Hanoi heritage too precious to lose, warn photographers

31 Mar
Change may be inevitable but it should not be allowed to overwhelm a city’s cultural legacy, images of old Hanoi remind us.

An American photographer and his Vietnamese counterpart have raised the bogey of modernization and its effect on Hanoi’s heritage by juxtaposing old and new images of the city at a recent exhibition.

Lawrence D’Attilio displayed more than 30 color photos and Tran Quoc Khanh a similar number of black and white photos in the “Hanoi Tuesday and Today” exhibition held at the capital’s Vietnam Fine Arts Museum last month.

The artists explain, “We should decide what to retain and what to change as the capital will become a modern city some day soon.”

The photos capture succinctly the heritage of the 1,000-year-old city and the duo’s affection for it.
D’Attilio says Hanoi will become an important city and a tourist attraction, changing every day for the better.

But some things will be irretrievably lost in the process, he warns.

The American seeks to create a photo journal of all that is good and bad in the city and leave it to the locals to decide what to preserve and what to develop.

a high-rise proposal by Vincom within Hanoi’s downtown area
One of his photos evokes the future of Hanoi with lots of modern high-rise buildings.

The image is one of sameness and boredom.

He believes beauty can only be created by a diversity of components and colors that make up the whole.

“I come to this city and find lots of interesting things that I can’t in the US,” he says.

“Hanoi is different in many ways from where I live in America. That’s why I want to share my interest with others.”

His favorite photo is that of a gentle old woman who looks very happy, apparently without a care in the world.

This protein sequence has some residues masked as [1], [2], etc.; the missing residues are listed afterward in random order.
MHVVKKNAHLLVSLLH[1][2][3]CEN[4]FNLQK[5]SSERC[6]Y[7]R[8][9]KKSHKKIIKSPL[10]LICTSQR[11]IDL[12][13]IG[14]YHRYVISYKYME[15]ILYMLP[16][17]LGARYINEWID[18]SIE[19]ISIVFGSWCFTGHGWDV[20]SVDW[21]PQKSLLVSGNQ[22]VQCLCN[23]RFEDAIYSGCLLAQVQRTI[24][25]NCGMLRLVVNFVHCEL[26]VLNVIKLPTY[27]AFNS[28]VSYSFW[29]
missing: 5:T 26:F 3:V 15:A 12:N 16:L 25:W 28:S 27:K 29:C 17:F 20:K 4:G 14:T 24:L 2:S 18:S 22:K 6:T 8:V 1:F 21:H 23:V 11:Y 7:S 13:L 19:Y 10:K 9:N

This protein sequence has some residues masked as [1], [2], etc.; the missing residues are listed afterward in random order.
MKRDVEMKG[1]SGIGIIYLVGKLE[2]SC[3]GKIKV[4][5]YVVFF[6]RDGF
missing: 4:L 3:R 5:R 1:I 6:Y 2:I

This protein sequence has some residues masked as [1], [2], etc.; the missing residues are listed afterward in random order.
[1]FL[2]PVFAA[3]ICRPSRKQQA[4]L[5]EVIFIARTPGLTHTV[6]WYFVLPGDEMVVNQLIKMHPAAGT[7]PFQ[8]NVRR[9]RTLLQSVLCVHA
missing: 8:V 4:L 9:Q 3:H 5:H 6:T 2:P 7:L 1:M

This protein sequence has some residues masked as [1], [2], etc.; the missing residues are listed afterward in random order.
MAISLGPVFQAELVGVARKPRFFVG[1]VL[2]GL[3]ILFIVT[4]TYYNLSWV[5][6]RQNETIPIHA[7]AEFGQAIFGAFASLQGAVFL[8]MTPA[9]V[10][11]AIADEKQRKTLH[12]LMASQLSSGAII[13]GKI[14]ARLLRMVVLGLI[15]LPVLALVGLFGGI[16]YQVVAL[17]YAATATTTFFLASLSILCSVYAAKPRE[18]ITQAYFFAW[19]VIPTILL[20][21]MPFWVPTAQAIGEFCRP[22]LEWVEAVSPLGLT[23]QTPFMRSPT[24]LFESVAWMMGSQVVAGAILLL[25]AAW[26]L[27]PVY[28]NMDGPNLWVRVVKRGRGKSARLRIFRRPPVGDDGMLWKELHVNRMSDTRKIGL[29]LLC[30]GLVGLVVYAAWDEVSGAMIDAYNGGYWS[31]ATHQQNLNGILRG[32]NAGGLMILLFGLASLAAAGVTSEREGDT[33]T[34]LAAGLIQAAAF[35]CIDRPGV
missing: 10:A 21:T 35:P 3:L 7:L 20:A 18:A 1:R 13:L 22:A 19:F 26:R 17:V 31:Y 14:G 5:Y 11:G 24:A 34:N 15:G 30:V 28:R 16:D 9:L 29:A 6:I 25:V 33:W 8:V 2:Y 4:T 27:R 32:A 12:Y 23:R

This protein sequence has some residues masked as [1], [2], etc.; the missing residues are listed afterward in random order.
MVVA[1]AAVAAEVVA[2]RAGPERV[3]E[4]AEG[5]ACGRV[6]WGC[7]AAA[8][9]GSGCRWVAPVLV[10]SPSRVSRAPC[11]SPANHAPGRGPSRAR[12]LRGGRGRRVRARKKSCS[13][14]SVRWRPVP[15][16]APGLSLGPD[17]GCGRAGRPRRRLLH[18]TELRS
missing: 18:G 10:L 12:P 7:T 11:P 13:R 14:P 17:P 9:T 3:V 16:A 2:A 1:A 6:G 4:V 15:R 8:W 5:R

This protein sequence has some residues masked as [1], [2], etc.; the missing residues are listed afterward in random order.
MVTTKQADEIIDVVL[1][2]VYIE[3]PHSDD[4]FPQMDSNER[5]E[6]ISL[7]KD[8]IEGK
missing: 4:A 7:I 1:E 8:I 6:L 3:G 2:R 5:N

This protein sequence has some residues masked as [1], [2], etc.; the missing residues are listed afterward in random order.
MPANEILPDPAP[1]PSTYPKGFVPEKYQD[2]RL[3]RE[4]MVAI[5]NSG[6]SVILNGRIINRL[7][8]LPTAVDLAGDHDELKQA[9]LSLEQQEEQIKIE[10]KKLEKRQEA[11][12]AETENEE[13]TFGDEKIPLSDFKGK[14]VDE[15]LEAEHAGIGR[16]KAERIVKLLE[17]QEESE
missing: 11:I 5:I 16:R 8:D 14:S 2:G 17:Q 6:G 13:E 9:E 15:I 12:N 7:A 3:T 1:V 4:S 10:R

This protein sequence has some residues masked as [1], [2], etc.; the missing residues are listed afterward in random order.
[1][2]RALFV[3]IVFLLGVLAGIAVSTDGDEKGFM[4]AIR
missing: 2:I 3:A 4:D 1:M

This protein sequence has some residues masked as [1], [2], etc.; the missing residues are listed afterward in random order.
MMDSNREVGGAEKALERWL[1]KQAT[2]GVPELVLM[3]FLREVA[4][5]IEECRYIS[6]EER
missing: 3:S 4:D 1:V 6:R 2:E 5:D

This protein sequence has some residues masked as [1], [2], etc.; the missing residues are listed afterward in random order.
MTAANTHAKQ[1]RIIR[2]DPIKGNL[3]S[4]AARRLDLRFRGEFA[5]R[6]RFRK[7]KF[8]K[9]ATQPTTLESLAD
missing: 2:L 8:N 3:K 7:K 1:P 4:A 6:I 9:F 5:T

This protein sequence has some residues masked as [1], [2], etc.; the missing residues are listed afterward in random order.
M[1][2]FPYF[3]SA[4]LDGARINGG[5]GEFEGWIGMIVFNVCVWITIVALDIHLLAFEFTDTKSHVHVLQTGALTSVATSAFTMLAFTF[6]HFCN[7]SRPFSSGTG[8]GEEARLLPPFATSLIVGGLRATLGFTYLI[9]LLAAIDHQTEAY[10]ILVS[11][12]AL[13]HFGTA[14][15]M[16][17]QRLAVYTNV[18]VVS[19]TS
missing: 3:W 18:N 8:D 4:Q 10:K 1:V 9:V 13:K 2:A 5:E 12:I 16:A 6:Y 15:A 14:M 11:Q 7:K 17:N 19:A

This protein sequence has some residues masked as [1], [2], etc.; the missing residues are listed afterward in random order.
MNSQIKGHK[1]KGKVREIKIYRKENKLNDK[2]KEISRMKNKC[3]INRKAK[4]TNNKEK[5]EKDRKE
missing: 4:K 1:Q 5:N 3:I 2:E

Interestingly, Khanh too has a photo of the old woman but in a family setting.

The picture shows several generations of her family living together.

Life may have been hard for them, but the older generations are extremely happy just to see their descendants grow up well-educated.

What will happen will happen

Khanh shows the city’s concern for the traffic problem in a photo titled “An Ancient City with Tall Buildings.”

Then there is a photo of a house standing right in the middle of a street in “The Knot.”

“A Time to Wash the Hands” shows a house beside a railway line, an image that may be increasingly harder to find.

The image of tangled electrical wires in his “Hair of the Street” photo too may disappear once the city has more tall buildings and the wires are buried underground.

The “Inherited House” raises the issue of preserving the ancient city.

No one knows what the owners of the house in the photo think but one wonders, all the same, if they will be tempted by money and sell it or replace it with a modern house – after all, to preserve an ancient house in a large city, one has to swim against the tide of development.

Khanh is very concerned about the pollution caused by northerners’ habit of using coal and “A Substance that Burns Away our Health” warns about its harmful effects on people’s health.

People have a shared interest in the “the gap of words” photo.

It shows the image of a white-haired old man teaching his grandson tirelessly.

The image of a family tutor like that is quite common in Hanoi, especially in families with a medium or high income.

The photographer wants to say that teaching children all the time like that would mean they don’t have time to play and learn about other things which are also very useful for them.

Helping women fight poverty

Not many know how much D’Attilio loves Vietnam.

He works for a community development center and takes photos of poor women to send to international agencies to raise microcredit for small-time entrepreneurs.

Some of the women grow corn, others do retail trade or grow ornamental plants.

So far, 1,000 people have been assisted.

Vietnam Real Estate
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